“You are,” Simmons says, “and helping people you love is your financial kryptonite.”

Being privy to these conversations makes you want to hang out with Simmons and just talk debt for a day because somehow, she makes the topic enthralling and surrounds the conversation with what feels like a warm hug.

It’s not all sunshine and rainbows, though. Simmons is realistic about the fact that sometimes debt just gets unmanageable, and when that happens, there might be no other way out than with more drastic measures, like applying for a debt consolidation, filing a consumer proposal, or, yes, even bankruptcy. She also acknowledges early on in the book that the strategies she’s putting forth will only work best for people who have some form of income or the potential to earn one.

Over the next 14 chapters, Simmons introduces readers to concepts that take all of the guesswork out of debt repayment. She gives them clever names, too. Like your Debt Map (a big-picture chart of everything that you owe, including your total minimum payment, interest rates, and statement dates); Debt Stacking (where you tackle the debt with the highest-interest rate first, then re-allocate that minimum payment to the others); using Debt Slammers, such as lump sums, to make big dents in your debt; and your Magic Amount (the amount of money you can throw at your debt on top of your minimum payment, after you determine your fixed expenses and average monthly spending money.) Broken down like this, paying back debt actually feels achievable. It just requires a bit of mathematical digging.

Perhaps the most unique weapon in Simmons’ arsenal is her Strategic Banking plan. The thing about Simmons is, she sees debt from all angles. She’s got you when it comes to financial tripwires. She can teach you how to stack your debt. And she can help you determine your Magic Amount. But she can also spot flaws in your banking set up that might be making it harder to keep track of everything. See, I told you. Debt magician.

Being privy to these conversations makes you want to hang out with Simmons and just talk debt for a day. . . she makes the topic enthralling and surrounds the conversation with what feels like a warm hug

“If all your money goes in and out of one chequing account,” Simmons writes, “it’s really hard to know when you’re safe to spend money and when you’re not. I call this the Spending Vortex. The Spending Vortex robs you of your ability to know when you can or cannot afford something.”

She suggests renaming your existing chequing account (the one that your paycheck gets deposited into) “Bills and Savings,” and automating all your fixed expense payments and short-term savings (money you’re saving today so you can spend tomorrow) to come out of this account. Next, she wants you to open a second chequing account that your debit card is linked to, and name it “Spending Money.” Each pay period, move only your spending money into this account. (You’ll have determined this amount early on in the process.) Now your spending money is isolated from your fixed expenses.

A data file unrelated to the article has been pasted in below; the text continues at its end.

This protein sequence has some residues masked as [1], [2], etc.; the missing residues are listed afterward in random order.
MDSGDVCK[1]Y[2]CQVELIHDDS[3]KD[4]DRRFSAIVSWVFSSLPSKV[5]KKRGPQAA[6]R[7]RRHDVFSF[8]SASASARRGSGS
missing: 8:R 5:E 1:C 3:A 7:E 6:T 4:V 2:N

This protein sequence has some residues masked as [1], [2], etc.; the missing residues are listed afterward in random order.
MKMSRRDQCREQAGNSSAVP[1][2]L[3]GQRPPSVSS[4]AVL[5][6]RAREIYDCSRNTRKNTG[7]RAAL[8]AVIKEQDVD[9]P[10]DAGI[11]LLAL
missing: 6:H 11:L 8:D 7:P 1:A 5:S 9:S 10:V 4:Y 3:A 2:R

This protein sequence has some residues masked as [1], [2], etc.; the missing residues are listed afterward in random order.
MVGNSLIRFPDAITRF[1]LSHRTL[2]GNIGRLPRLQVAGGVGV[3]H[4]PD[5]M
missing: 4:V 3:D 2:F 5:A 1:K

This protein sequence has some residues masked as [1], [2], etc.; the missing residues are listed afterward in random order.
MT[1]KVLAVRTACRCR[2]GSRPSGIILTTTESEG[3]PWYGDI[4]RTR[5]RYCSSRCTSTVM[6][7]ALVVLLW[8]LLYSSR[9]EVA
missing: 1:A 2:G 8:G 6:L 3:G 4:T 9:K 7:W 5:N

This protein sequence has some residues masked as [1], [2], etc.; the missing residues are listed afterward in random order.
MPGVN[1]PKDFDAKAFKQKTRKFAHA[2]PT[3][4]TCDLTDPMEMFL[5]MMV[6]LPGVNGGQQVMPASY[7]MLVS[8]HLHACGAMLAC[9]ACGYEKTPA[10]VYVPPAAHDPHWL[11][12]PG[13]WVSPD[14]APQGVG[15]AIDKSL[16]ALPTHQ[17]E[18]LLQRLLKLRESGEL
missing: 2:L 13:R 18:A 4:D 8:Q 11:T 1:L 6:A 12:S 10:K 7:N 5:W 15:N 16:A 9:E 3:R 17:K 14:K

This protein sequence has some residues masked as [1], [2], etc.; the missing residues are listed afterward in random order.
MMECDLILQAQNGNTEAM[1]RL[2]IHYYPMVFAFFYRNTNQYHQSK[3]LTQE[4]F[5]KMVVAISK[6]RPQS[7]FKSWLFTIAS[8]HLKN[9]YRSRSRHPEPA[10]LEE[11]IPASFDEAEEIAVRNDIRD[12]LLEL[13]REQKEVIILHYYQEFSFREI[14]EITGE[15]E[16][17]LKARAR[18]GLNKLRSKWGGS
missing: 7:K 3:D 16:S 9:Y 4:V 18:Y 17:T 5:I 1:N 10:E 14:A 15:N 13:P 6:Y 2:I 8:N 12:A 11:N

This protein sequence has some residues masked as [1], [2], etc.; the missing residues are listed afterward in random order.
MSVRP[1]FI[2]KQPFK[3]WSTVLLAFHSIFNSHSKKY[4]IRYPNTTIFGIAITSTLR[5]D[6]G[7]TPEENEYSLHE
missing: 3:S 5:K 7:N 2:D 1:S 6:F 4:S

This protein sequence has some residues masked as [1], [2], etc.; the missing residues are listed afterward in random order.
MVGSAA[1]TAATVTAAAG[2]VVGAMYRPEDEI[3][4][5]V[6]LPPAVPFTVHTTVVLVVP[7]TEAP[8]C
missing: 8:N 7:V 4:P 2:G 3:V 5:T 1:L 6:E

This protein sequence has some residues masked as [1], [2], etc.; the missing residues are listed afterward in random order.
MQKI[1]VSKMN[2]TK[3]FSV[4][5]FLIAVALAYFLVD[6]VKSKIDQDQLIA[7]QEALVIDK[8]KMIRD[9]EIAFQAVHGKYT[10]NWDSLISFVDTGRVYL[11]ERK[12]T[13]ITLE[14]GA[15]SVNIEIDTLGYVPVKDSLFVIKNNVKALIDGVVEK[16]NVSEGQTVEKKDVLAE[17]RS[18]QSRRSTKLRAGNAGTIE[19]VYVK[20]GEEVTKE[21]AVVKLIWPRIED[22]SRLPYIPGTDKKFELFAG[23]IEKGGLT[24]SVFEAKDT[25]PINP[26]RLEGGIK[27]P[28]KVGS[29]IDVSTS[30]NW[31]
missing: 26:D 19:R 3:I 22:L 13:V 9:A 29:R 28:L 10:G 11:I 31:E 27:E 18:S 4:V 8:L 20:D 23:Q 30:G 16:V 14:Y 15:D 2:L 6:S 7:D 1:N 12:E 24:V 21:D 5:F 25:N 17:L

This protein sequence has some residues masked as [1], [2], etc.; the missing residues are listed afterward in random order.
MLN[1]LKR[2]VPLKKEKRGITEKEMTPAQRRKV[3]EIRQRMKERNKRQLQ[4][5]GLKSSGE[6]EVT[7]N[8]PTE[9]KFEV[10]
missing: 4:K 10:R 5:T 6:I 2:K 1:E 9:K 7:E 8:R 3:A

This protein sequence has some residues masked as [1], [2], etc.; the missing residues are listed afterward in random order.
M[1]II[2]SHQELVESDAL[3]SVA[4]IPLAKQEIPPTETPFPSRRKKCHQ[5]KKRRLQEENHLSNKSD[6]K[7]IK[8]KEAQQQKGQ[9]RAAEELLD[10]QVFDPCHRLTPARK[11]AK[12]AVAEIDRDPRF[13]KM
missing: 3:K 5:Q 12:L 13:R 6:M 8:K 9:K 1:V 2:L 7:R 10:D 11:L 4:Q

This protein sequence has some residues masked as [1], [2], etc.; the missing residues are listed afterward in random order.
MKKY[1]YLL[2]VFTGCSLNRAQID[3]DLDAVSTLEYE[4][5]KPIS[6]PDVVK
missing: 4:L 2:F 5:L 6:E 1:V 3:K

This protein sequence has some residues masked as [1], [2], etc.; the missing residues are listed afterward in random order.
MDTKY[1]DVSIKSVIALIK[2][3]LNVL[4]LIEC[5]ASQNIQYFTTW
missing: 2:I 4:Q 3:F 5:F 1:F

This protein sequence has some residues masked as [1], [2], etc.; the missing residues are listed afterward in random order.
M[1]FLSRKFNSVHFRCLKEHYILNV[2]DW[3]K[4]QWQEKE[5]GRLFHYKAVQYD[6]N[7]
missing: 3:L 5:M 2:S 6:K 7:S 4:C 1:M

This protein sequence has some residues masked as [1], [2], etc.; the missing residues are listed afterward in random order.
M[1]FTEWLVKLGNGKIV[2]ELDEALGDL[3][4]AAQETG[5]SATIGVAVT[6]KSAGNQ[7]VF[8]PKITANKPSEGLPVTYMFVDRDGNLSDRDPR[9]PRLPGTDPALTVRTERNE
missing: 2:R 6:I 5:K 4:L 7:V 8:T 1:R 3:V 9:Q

Damn, I thought. That’s kind of brilliant.

The only criticism I have of the book is that it gets a little exhausting reading so many peoples’ debt maps. After a while, the numbers started to blur together. I started skimming over the charts themselves and focused on the text to find out the juicy details, like how many months Simmons was able to shave off of her client’s debt repayment plan. That’s where the magic is.

I’m reading this book at a pivotal moment. Earlier this year, I went to an event where I saw a few financial planners (Simmons being one of them) speak on the topic of women and money management, and it got me thinking: why haven’t I seen a planner yet? At 29, it feels like the responsible thing to do. I’m not quite at the point yet where I’m prepared to invest or save huge chunks of money for retirement. First, I need help with debt repayment. I want to take stock of all that I owe and I want a detailed, achievable plan, put in place by someone who knows money that will help me actually pay it off — for good. So, I booked an appointment with someone at Simmons’s firm. It seemed fitting that, a few weeks later, Living Debt-Free came out, and I got the green light from my editor to review it.

A lot of the homework I’ve been given in advance of that appointment is similar to what’s in this book. After reading it, I flirted with the idea of cancelling the appointment, saving my money, and just doing it on my own. But I don’t think a book can provide all the answers. Every situation is unique, and because this is the first time I’m getting real about my financial future, I believe only a face-to-face encounter will do. I’m still expecting to hear a lot of what’s in this book, but I’m curious what other revelations will come up during my appointment. Like what are my financial tripwires? I’m hoping to get answers to some things that are a little less obvious than just the numbers.

Thing is, I’m not irresponsible with my debt. I’ve just never committed to a structured repayment plan. My repayments are a little frantic and usually — you guessed it — driven by guilt. Also, I continue to use credit even as I’m working to pay it back, which is a big no-no, according to Simmons. Right now, the idea of being debt-free is laughable to me. Everyone has debt, we tell each other. But this mentality, Simmons says, is a big part of what’s preventing people from getting out of debt: the belief that we’re bad with money. That only perpetuates the problem.

I’ve been telling all my friends about this book — about its fresh outlook on what debt is, about its guilt-free approach to paying it back, and about it being realistic for, well, real people. Each of them has said they’re going to buy it. For a book about debt, that’s a hard sell.

In the opening pages of her book, Simmons writes: “If you’re tired of being in debt and tired of failing at debt-repayment plans, welcome. I’m so glad you found me.”

Me, too, Shannon. Me too.